As if being forced to buy ebooks crippled by Adobe’s DRM isn’t bad enough, now Adobe’s system has been hacked and all the Adobe DRM ID’s and passwords have been compromised.
If you’ve ever been required to create an account with Adobe just to be able to read your purchased ebooks on the device or app of your choosing, then you probably received an email from Adobe over the weekend. Something along the lines of this:
We recently discovered that an attacker illegally entered our network and may have obtained access to your Adobe ID and encrypted password. We currently have no indication that there has been unauthorized activity on your account.
Adobe has already gone in and reset all the passwords; now users have to create a new one in order to regain access to their accounts.
Adobe also suggests that it’s a good idea to change the password on any accounts that use the same email address and password combination as your Adobe account. The hackers have that information so it’s no longer secure on non-Adobe websites too. Good luck remembering all the places that you use the same password and email…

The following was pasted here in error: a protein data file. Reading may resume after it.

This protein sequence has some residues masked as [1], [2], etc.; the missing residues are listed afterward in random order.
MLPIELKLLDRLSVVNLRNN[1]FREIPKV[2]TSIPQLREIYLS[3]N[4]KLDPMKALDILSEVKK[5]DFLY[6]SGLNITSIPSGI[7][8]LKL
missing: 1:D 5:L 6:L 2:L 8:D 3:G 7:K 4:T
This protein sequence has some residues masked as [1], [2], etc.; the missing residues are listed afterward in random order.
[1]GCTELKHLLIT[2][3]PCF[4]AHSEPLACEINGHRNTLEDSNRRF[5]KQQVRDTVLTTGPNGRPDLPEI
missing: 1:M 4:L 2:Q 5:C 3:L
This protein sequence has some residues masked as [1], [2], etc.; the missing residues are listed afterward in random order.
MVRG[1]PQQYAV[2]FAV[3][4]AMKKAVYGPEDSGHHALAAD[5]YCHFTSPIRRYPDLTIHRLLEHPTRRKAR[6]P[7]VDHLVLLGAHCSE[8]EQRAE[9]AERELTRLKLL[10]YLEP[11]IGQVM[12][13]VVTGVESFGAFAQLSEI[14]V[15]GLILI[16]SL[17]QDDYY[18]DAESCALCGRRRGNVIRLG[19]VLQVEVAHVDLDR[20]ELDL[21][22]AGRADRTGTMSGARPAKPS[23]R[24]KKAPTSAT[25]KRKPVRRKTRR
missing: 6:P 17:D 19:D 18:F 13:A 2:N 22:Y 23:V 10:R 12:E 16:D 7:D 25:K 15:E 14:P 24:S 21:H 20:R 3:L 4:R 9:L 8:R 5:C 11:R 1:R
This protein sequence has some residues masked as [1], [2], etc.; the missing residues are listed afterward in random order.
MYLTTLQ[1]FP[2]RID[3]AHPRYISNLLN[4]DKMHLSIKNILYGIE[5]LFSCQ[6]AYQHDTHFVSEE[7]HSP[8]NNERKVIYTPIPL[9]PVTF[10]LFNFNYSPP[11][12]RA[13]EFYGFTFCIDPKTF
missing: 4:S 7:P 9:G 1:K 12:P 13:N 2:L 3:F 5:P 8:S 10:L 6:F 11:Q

An Adobe account for getting access to your purchased ebooks only requires you to give an email address and setup a password, so at least there’s no credit card information given, but if you use the same password and email address combination for other websites then it could be a problem. That’s why it’s a good idea to use different passwords for everything.
This is just another obvious reason to do away with Adobe DRM entirely. It’s not enough that Adobe is ruining your purchased ebooks by placing senseless restrictions on them and making publishers pay extra licensing fees. Now Adobe is comprising your personal information as well. A company that has nothing to do with ebooks is doing their best to ruin ebooks just so they can get in on the money generated by the ebook market. I say down with Adobe and their rigged DRM system. It’s time to move onto something better.